Initial “Summermusik” Whets the Appetite

Stephen Storace, Shostakovich, Chopin: Soloists, Cincinnati Chamber Orchestra. Corbett Theater, School for Creative and Performing Arts, Cincinnati, OH. 15.8.2015 (MEH)  

Stephen Storace: Overture to Gli equivoci
Shostakovich: Hamlet: Suite from the Theatre, Op. 32a
Chopin: Piano Concerto No. 1 in E Minor

The Cincinnati Chamber Orchestra’s new end-of-summer event, Summermusik, got off to an auspicious start Saturday night in Corbett Theater at the School for Creative and Performing Arts. Entitled “The Food of Love,” the concert had a Shakespearean theme, including Hamlet: Suite from the Theatre, by Shostakovich. A montage of music and theater, this work featured actors from the Cincinnati Shakespeare Company, the city’s resident ensemble theatre.

The concert opened with the Overture to Gli equivoci, an opera buffa based on Shakespeare’s The Comedy of Errors, by eighteenth-century English composer Stephen Storace. The second half of the program comprised Chopin’s Piano Concerto No. 1 with guest artist Eric Lu, winner of both the first prize and the concerto prize at the National Chopin Competition in Miami, Florida in February. (As such, he will represent the U.S. in the International Chopin Competition in Warsaw in October.)

Conducting the CCO was interim music director Kelly Kuo (a search is underway for the next CCO music director).

Storace’s 1786 overture made a fine curtain raiser. Notable for its “storm” music, with cymbal and timpani providing tone painting, it was, according to the CCO, only its second performance in the United States. (The opera was given its American premiere in 1980 at the University of California at Santa Barbara.) Storace and his sister, soprano Nancy Storace, were friends and confidantes of Mozart (Mozart created the role of Susanna in “The Marriage of Figaro” for her) and the influence showed in its cheeky brevity.

Shostakovich’s “Hamlet” Suite—excerpts from music written for a 1932 stage production in Moscow, not the 1964 film—was semi-staged with entrances and exits by the actors. As compiled by Kuo, CSC artistic associate Jeremy Dubin, and the actors themselves, it came across as more sarcastic than philosophical, with a brash, fanfare-like opening movement, and music for Ophelia that was more frantic and forceful than feminine.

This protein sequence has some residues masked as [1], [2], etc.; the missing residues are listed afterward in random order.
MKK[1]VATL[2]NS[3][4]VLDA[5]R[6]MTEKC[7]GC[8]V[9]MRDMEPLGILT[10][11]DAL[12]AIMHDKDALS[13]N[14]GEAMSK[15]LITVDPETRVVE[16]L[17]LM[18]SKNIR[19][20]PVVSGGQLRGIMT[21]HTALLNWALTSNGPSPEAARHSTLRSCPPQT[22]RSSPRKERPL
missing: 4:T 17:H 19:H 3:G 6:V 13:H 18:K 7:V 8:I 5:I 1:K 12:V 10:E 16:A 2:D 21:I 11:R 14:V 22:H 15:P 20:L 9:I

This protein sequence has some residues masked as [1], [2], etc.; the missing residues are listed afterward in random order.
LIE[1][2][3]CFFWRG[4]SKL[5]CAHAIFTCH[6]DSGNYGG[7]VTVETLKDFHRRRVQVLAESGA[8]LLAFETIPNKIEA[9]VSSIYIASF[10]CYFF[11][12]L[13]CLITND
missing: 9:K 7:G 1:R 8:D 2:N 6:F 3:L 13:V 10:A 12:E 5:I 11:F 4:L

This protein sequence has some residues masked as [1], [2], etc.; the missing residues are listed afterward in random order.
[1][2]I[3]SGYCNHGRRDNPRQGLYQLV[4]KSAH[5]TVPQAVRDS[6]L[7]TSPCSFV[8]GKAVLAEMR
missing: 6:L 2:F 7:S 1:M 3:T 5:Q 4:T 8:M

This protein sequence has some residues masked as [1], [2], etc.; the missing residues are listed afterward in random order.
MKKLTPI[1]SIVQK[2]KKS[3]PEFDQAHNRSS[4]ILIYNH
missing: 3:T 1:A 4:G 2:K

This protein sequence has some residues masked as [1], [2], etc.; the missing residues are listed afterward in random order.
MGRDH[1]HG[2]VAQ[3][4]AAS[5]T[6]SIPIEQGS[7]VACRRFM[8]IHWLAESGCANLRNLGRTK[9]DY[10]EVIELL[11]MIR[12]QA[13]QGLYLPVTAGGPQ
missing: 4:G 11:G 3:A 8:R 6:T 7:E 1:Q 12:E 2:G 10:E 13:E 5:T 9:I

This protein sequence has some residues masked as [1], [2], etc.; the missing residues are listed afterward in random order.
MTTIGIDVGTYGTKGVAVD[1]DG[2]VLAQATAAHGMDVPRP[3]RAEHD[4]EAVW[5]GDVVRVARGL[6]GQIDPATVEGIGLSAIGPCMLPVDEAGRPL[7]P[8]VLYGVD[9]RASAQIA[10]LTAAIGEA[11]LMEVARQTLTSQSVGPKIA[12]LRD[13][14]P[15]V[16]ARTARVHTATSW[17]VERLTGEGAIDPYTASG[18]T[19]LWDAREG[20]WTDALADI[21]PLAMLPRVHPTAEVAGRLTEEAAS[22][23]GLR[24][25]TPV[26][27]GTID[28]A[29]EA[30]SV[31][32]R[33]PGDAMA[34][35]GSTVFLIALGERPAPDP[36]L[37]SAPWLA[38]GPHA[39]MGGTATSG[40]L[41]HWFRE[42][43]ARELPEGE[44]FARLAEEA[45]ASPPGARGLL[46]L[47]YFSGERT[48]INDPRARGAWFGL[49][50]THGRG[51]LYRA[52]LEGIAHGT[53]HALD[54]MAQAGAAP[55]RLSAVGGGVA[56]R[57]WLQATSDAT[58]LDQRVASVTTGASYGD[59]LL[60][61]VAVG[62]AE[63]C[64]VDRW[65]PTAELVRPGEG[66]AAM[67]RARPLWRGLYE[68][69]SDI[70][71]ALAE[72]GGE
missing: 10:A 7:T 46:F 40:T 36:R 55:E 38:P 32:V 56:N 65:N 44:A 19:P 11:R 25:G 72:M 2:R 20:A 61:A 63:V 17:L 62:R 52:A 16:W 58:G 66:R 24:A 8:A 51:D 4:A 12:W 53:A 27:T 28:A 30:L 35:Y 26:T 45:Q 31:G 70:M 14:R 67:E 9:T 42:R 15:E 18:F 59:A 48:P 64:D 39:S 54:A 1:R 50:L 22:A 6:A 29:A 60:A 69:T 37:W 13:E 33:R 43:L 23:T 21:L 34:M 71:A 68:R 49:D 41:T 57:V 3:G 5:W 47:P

Brent Vintrup of the Cincinnati Shakespeare Company made an assertive Hamlet, with Kelly Mengelkoch tossing flowers as Ophelia and Jim Hopkins as a challenging Claudius. Hamlet’s “Get thee to a nunnery!” spoken to Ophelia was followed by a tempestuous orchestral episode, and even the “Dies Irae” appeared at one point. There was an outpouring of grief by the CCO followed by triumphal music, as Hamlet lay dead at the end. This would be well worth repeating.

Lu’s reading of the Chopin Concerto was everything it should be, and he filled a nine-foot Steinway with color and gesture. The opening Allegro Maestoso sparkled, with every nuance given thoughtful attention. He displayed a tender touch in the Larghetto, with pristine phrasing and precise ensemble with the CSO. In the silence between the second and third movements, one could have heard a pin drop, so deep was the impression Lu made.

There was tremendous virtuosity in the Rondo Vivace finale, an exercise in unalloyed exuberance, which brought the crowd to its feet in a unanimous ovation. For an encore, Lu brought more Chopin, the beauteous, supple “Raindrop” Prelude (Op. 28, No. 15, in D-flat Major). It raised anticipation for Lu’s all-Chopin recital on the following afternoon, the second Summermusik program of the season.

Mary Ellyn Hutton

Mary Ellyn Hutton is a freelance writer based in Cincinnati. She currently writes for and for the Cincinnati Enquirer.


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